Crystal Palace boss Sam Allardyce has opened up on his high-profile departure as England manager last year.
Sam Allardyce has described the agony of losing his dream job as England manager after he was embroiled in a damning video last year.
What started out as joy quickly turned to despair for Allardyce, whose 67-day tenure was abruptly ended by mutual termination in September following alleged remarks he made in a video recorded by undercover reporters offering advice on how to circumvent rules on transfers.
The Daily Telegraph published footage claiming to be from a meeting in August of Allardyce telling two men purporting to be from a Far East firm that he could offer advice on how to "get round" Football Association (FA) regulations concerning the transfer of players under third-party ownership.
He was also alleged to have reached an agreement worth £400,000 to represent the fictitious firm to investors and be a keynote speaker at certain events, though he made it clear than any arrangement would need FA clearance.
Allardyce has since returned to management via Crystal Palace in the Premier League but the 62-year-old opened up on the mental and physical pain he suffered after his exit.
"Driving back that night, on my own, I had never driven so slowly in my life," Allardyce told Daily Mail. "A few people rang. I spoke to them.
"But that was a long, long drive. There was nothing on the road but I just sat at 50mph. Five and a half hours it took. Slowly, slowly. I couldn't turn the radio on; just drove in silence. It was just s*** … s*** … s***.
"And I wasn't just proud to be the England manager. I was ready. I felt comfortable being there.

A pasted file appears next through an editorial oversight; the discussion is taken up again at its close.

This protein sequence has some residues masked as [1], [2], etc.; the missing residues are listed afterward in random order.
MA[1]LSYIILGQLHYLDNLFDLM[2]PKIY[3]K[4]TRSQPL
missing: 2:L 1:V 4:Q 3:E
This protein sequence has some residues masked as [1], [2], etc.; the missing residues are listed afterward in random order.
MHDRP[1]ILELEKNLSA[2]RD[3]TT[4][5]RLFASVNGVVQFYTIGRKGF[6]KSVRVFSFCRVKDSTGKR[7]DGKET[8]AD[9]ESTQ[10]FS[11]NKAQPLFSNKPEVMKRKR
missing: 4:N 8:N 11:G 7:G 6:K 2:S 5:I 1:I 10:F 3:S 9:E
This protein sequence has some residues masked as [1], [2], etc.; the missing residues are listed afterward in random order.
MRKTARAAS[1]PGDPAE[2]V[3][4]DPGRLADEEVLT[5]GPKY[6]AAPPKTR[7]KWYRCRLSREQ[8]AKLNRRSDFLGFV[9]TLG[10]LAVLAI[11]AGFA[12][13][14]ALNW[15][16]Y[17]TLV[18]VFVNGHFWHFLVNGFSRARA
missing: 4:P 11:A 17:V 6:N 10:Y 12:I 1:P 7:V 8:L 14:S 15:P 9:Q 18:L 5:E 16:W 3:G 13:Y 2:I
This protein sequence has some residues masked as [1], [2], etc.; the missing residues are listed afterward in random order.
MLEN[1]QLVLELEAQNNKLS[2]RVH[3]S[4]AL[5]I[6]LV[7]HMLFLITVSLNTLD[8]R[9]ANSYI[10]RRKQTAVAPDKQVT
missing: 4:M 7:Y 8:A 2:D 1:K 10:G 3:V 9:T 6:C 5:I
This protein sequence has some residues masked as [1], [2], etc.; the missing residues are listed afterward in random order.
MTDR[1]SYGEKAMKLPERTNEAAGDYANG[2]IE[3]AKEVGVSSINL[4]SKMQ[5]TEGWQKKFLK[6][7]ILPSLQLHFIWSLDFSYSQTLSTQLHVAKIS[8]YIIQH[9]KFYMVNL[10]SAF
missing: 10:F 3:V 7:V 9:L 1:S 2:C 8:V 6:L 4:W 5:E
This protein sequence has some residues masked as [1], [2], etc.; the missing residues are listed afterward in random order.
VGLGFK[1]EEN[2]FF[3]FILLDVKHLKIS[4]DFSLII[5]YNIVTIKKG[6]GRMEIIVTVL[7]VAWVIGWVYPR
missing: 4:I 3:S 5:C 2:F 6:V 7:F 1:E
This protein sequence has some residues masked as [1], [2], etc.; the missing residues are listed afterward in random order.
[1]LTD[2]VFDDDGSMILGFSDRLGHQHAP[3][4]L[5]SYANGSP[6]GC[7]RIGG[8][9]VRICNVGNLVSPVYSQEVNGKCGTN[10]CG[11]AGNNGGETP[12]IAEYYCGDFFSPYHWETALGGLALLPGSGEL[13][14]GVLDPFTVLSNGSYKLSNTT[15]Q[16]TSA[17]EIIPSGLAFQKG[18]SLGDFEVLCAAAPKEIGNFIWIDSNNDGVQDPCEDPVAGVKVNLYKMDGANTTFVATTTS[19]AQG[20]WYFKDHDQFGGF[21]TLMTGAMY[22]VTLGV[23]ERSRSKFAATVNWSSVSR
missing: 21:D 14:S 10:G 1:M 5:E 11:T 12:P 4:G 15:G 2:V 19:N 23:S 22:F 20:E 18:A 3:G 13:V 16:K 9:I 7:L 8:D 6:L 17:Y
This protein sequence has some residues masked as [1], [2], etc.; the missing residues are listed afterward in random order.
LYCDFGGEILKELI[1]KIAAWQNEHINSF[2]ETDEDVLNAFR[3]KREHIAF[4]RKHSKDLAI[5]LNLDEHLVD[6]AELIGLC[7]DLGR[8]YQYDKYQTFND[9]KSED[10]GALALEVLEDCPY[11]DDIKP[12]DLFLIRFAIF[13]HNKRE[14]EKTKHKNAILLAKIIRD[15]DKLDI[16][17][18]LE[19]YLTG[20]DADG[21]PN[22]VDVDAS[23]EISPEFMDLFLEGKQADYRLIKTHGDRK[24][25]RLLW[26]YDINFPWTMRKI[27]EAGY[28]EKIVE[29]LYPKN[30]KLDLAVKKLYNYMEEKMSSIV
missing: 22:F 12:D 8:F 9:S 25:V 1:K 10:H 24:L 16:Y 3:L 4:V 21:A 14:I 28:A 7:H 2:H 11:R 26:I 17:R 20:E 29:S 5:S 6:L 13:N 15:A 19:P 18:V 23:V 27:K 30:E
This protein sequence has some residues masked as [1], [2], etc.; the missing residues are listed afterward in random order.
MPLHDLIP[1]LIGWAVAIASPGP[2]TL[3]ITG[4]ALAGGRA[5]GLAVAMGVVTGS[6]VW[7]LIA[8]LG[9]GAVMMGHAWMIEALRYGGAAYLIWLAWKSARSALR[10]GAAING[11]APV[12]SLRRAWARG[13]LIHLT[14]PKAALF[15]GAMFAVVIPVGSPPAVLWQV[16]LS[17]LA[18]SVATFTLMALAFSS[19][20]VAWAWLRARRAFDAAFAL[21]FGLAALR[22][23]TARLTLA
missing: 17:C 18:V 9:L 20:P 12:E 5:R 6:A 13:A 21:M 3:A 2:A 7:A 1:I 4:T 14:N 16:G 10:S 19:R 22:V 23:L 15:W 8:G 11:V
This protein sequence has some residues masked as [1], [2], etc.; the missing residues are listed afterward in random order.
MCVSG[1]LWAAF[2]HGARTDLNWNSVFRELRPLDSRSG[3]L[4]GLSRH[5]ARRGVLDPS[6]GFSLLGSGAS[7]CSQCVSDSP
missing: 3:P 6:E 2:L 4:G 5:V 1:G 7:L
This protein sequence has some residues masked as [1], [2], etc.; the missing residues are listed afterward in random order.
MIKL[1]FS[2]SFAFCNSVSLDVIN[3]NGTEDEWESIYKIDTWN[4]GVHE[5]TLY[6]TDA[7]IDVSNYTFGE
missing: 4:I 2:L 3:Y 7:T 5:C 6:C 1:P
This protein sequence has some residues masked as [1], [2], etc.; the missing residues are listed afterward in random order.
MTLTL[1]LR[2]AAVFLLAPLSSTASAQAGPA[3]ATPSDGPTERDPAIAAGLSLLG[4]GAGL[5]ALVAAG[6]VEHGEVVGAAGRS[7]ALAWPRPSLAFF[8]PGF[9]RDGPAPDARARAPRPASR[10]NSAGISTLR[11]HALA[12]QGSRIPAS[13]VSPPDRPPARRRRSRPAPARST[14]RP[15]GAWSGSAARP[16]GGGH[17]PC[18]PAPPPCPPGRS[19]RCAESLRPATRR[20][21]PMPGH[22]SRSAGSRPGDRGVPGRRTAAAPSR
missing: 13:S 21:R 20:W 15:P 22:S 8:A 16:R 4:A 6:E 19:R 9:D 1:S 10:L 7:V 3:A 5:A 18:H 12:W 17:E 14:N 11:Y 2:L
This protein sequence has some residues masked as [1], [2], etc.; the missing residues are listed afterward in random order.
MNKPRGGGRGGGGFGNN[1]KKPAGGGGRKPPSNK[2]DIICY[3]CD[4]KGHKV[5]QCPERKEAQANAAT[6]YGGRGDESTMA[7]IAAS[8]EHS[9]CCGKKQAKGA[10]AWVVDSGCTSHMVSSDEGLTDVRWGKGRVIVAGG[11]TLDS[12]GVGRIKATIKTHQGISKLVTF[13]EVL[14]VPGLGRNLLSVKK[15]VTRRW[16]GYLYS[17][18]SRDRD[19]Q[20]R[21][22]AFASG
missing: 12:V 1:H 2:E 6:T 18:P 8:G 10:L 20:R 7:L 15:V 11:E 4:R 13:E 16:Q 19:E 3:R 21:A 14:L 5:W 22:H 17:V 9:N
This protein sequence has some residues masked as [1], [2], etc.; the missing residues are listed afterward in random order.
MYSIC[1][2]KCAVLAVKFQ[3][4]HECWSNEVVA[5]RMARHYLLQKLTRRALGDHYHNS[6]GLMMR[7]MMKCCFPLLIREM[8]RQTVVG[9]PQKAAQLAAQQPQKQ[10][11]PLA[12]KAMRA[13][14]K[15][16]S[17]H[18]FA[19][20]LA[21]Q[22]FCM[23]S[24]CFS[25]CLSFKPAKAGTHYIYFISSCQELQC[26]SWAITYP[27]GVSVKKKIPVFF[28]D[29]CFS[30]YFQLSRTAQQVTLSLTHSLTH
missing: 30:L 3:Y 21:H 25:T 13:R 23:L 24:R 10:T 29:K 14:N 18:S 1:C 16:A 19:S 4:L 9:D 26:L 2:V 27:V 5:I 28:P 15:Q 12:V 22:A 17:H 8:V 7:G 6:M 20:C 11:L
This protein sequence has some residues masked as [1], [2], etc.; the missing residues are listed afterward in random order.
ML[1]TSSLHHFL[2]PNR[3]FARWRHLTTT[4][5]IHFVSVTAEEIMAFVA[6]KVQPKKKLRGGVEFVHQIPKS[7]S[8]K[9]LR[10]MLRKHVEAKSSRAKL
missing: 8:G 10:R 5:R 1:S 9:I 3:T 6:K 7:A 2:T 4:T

"Our vision of changing St George's Park because we were going to work from there. All my staff were going to work from there to make things better. And we made a good start, winning that first game in Slovakia. And then all of a sudden it was over.' After 67 days. 'Apart from the last two they were very good days."
Allardyce continued: "It's worth remembering that the police didn't discover anything worthy of investigation. And before a parliamentary select committee Robert Sullivan from the FA said I hadn't been in breach of any FA rules. Or told anybody how to breach FA guidelines on third-party ownership.
"In fact, he said I was actually doing nothing more than stating the FA's position. When I went to Wembley I didn't think I was about to lose my job. I just thought it was going to be a discussion about how we navigate through it.
"But the process was not what I expected. People have told me that if it was a similar-sized business there would have been a lengthier HR process. I'm not criticising the FA because they felt they needed to make a decision. I didn't want to go but in the end there was a mutual agreement."
"When I got back from Spain, [Alex Ferguson] Fergie invited me to a game," Allardyce added.
"He told me to get up and get back out there. He's a man of great wisdom. The more people like that support you, the quicker you recover."
Allardyce was replaced by Gareth Southgate and of the World Cup qualifier against Malta in October, the former said: "I couldn't watch. I tried to. I maybe lasted 15, 20 minutes. But I couldn't continue. I had to turn it off and watch something else.
"It was Wembley and I hadn't even had the opportunity to get a game under my belt there. That would have been a big moment for me. It was a gut wrencher, that."